With the prospect of the end of the world looming over us in 2012, travelers should do well to make the most of this year. All jokes aside, 2012 might as well be the year of wacky travel, and even if your travel destinations are usually vanilla, you should definitely slip in some weirdness too. Some places in the world are simply so outlandish that they are worth visiting based on that fact alone. If you want to see or do something unusual, you might consider taking a trip to some of the weirdest travel destinations for 2012.
Door to Hell, Derweze, Turkmenistan
The tiny village of Derweze in the Kara Kum desert wouldn’t be the sort of place most travelers would be interested in. However, the area is very rich in natural gas, and in 1971 geologists stumbled upon a gas-filled cavern which promptly collapsed, leaving behind a gaping hole in the desert. In order to avoid a poisonous discharge, the hole was lit, but contrary to expectations the gas didn’t burn off in a few days – it is still burning today, and the deep, fire-belching hole is a magnificent (and rather creepy) sight to see.
Ale’s Stones, Scania, Sweden
Prehistoric megaliths are always surrounded by an aura of mystery, but Ale’s Stones in southern Sweden takes the cake in the weirdness department. The 59 boulders are arranged in the shape of a 60 meter-long ship, and they are thought to mark the burial site of legendary king Ale. The stones date back to the Iron Age, and some theories claim that it was a memorial to shipwreck victims.
Mount Roraima, Venezuela/Brazil/Guyana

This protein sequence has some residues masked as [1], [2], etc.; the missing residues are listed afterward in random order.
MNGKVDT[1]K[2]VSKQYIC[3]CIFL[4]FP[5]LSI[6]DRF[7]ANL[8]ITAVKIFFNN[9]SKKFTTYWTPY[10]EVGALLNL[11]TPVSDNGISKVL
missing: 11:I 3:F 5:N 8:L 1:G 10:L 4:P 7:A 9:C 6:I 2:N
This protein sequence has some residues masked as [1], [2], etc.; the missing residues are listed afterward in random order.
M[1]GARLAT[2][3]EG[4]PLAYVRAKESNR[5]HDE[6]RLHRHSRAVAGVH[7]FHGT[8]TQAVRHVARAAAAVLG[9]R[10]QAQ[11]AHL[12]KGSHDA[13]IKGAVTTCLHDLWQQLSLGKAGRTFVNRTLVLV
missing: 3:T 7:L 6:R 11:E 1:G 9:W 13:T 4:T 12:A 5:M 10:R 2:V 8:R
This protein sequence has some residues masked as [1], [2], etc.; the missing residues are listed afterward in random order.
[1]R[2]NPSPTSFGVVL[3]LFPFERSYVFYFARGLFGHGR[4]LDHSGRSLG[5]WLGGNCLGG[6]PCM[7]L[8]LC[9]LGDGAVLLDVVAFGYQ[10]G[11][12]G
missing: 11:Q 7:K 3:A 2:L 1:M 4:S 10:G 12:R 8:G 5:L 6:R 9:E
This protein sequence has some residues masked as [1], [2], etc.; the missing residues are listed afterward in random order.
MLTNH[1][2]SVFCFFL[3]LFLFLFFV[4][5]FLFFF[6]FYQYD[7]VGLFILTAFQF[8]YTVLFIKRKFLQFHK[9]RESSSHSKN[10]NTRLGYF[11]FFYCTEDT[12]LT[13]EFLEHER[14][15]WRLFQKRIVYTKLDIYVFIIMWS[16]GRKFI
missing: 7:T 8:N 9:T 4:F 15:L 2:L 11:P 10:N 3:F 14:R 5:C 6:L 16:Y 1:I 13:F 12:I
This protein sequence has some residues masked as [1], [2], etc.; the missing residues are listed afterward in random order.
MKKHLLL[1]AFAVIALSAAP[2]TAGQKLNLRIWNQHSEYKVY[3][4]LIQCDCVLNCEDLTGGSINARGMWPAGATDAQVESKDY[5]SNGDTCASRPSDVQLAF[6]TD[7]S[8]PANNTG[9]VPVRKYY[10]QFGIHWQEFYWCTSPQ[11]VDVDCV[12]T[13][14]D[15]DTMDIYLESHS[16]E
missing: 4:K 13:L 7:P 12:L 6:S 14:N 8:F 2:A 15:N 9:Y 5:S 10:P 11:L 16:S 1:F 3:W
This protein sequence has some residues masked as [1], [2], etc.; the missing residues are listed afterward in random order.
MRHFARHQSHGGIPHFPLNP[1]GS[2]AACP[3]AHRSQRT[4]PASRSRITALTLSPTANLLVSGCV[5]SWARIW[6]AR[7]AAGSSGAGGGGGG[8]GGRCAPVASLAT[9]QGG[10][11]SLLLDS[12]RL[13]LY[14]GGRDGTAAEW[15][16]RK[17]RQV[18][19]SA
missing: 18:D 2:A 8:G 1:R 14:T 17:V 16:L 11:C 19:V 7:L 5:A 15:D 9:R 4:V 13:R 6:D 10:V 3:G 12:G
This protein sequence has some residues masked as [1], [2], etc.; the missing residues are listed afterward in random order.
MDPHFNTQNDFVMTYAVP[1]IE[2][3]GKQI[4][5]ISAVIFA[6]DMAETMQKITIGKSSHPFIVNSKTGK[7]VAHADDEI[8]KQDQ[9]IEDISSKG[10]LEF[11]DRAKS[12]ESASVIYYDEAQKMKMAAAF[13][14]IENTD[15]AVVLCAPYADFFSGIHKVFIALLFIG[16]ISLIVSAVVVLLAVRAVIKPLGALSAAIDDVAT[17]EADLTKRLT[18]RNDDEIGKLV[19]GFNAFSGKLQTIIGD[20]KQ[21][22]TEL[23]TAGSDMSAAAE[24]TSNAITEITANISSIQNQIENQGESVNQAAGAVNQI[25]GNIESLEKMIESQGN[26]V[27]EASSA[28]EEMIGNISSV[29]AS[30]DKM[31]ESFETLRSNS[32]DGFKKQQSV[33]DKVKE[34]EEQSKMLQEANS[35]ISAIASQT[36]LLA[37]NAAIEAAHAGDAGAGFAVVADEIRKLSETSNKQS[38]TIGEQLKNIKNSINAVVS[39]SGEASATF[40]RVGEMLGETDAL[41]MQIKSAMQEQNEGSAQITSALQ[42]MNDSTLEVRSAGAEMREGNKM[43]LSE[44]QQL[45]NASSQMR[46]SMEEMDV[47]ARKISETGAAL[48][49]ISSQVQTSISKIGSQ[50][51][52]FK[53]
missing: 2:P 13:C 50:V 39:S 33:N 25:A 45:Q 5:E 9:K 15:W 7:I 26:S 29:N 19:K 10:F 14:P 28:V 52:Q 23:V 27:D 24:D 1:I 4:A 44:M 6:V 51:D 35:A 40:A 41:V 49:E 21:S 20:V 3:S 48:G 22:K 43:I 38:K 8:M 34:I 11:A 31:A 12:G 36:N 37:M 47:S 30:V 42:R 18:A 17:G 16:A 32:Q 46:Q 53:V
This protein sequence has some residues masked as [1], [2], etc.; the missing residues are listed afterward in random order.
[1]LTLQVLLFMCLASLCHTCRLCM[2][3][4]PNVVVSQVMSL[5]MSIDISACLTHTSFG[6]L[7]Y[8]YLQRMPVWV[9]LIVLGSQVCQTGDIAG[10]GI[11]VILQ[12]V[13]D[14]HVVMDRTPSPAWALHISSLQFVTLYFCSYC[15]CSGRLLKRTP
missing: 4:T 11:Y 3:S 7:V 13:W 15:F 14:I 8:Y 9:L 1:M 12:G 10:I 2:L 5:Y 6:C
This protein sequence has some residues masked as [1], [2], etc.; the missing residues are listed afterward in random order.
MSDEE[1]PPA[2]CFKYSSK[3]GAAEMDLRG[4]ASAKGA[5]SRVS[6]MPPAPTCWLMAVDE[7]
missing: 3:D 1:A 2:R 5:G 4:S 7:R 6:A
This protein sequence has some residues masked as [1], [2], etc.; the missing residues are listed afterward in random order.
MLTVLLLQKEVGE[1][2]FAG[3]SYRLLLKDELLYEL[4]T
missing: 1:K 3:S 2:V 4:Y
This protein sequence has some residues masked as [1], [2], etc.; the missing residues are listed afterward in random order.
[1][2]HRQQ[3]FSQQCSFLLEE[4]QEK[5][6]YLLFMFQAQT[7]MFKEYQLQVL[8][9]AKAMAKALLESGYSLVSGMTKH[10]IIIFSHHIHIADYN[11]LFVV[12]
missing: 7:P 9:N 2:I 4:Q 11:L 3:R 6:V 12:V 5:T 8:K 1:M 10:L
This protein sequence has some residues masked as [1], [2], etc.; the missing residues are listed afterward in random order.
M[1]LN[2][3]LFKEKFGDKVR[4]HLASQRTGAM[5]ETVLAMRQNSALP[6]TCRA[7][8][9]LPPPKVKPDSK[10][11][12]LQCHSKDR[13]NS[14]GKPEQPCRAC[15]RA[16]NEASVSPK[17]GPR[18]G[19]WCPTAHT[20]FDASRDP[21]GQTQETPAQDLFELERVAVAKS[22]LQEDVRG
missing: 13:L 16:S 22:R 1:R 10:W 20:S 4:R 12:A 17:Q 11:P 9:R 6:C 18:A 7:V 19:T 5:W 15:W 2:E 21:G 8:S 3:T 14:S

Mount Roraima, located at the triple border of Venezuela, Brazil and Guyana, is one of South America’s famous tepui, the houses of gods, peculiar table top mountains that were supposedly the inspiration for Sir Conan Doyle’s novel The Lost World. Tepuis are completely isolate from the surrounding area, so the flora and fauna that thrives on them is often unique. Mount Roraima is the highest tepui in the Pakaraima chain.
The northwestern edge of the Plain of Thessaly is home to a surreal landscape of huge stone pillars rising from a valley, surrounded by clouds. The stone pillars would be an interesting enough sight as they are, but the fact that they have 14th centuries monasteries perched at the top makes them downright fascinating. Only six monasteries remain out of 24, all of them built in the early Middle Ages when the monastic lifestyle was far more widespread and dangerous than now (access to the monasteries was possible only through ropes that hauled up goods and people, and they would be replaced only if the ‘Lord let them break’).
Goblin Valley State Park, Utah, USA
The ominously named Goblin Valley State Park is home to one of the strangest landscapes in the world. The park is known for its hoodoos, tall, thin and weirdly shaped spires of stones rising in a desert-like area. The mushroom-shaped rocks and grotesque spires will make you feel like you’re on another planet, and you can bring a tent and get up to some extraterrestrial camping.